Late in March, the Canadian Corps was bolstered with the addition of the 3rd Canadian Division commanded by Major-General Mercer. On 1 June, the division would be involved in its first battle as the Germans launched an offensive at Mont Sorrel and Hill 61 and Hill 62, also known as Sanctuary Wood. The massive German artillery barrage that preceded the infantry assault killed Mercer. The 3rd Canadian Division was hurled back on 2 June. The following day, Major-General Arthur Currie's 1st Canadian division launched a hastily prepared counterattack that failed to retake Mont Sorrel, Hill 61, or Sanctuary Wood.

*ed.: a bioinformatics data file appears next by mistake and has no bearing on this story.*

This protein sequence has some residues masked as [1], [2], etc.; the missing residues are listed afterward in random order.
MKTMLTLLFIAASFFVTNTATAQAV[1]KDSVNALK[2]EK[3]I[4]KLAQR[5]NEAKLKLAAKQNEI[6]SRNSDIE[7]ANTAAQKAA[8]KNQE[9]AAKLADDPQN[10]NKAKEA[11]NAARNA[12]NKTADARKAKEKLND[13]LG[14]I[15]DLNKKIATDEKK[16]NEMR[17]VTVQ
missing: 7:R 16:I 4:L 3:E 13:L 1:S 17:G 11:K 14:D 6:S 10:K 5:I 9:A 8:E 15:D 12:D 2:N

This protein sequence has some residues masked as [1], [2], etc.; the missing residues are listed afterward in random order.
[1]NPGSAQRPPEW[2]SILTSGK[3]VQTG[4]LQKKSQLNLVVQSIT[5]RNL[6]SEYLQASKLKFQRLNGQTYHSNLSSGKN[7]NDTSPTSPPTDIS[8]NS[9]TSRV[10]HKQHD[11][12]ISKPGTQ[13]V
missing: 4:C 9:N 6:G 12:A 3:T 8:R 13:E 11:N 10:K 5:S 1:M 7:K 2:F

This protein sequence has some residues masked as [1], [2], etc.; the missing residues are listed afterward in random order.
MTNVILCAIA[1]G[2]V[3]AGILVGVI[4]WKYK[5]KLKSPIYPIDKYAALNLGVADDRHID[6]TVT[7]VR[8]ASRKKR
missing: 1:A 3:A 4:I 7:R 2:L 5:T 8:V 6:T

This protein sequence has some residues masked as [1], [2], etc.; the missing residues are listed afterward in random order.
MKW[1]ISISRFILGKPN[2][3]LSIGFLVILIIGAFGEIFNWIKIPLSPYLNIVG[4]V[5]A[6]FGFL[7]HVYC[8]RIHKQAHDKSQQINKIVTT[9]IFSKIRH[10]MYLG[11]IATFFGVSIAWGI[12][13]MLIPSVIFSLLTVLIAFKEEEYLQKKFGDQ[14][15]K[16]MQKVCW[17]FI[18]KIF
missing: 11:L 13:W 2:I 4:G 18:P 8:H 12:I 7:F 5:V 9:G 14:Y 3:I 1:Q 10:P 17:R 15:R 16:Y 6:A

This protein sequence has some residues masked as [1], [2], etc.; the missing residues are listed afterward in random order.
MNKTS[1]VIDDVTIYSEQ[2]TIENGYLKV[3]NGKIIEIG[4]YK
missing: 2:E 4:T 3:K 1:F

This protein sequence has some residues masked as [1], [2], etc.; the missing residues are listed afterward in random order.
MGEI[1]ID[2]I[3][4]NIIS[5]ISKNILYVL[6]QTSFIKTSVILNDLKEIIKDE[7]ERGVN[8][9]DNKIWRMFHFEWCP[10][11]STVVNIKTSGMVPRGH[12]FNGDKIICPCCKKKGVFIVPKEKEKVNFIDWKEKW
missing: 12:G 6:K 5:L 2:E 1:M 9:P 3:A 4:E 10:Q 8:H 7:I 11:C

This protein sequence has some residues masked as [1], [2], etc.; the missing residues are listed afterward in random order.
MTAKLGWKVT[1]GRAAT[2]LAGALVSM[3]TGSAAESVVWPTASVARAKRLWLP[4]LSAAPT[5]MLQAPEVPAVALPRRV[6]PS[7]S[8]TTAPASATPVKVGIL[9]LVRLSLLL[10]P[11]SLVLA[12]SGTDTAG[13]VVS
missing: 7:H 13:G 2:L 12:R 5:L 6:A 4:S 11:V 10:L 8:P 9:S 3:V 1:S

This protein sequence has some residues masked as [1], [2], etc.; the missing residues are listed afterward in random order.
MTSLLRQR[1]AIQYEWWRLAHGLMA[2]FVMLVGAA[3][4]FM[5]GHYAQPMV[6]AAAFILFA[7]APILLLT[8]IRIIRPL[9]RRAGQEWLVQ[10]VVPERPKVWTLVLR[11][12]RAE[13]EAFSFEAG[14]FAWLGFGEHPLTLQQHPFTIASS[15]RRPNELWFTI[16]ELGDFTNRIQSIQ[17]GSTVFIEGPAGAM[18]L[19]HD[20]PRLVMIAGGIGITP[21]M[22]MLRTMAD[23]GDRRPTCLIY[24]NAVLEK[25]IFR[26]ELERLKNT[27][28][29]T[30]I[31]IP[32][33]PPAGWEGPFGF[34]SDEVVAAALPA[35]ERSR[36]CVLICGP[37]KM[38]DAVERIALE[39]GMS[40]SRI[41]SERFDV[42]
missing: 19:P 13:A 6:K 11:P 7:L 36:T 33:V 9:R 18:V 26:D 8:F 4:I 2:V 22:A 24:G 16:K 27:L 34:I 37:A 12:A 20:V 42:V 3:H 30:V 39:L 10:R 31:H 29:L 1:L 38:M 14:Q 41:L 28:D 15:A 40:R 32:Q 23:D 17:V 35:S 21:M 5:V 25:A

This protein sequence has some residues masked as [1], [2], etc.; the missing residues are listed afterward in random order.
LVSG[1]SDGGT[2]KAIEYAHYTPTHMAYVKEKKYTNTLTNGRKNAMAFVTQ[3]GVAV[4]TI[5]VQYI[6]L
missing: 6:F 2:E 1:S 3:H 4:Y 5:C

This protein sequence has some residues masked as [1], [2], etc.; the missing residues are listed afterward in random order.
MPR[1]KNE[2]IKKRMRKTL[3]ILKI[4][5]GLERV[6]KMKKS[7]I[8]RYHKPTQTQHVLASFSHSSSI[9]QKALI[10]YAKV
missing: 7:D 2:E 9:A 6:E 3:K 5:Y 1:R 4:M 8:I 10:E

Major-General Currie, in a move that characterized his style of leadership and generalship throughout the war, demanded more time to properly prepare a second attack, and, on 13 June, the 1st Canadian Division launched a swift, well-coordinated offensive that regained all three locations. The accurate artillery barrage devastated the German positions, and the infantry assault was timed perfectly with the shelling. The barrage ended just as the Canadian troops approached the German trenches. Both Lieutenant-General Julian Byng, commander of the Canadian Corps, and Major-General Currie had demonstrated that patience and careful preparation were essential in the successful conduct of operations on a battlefield that had such a predominance of firepower. The successful action at Mont Sorrel marked the genesis of a particularly "Canadian" style of warfare on the Western Front, the precise coordination of accurate artillery fire with carefully planned infantry assaults. As the British Official History of the First World War would record, Mont Sorrell was Canada's first deliberately planned attack in any force," and it "had resulted in an unqualified success." The cost, however, was high: Canadian troops suffered 8,430 casualties at Mont Sorrel.

 

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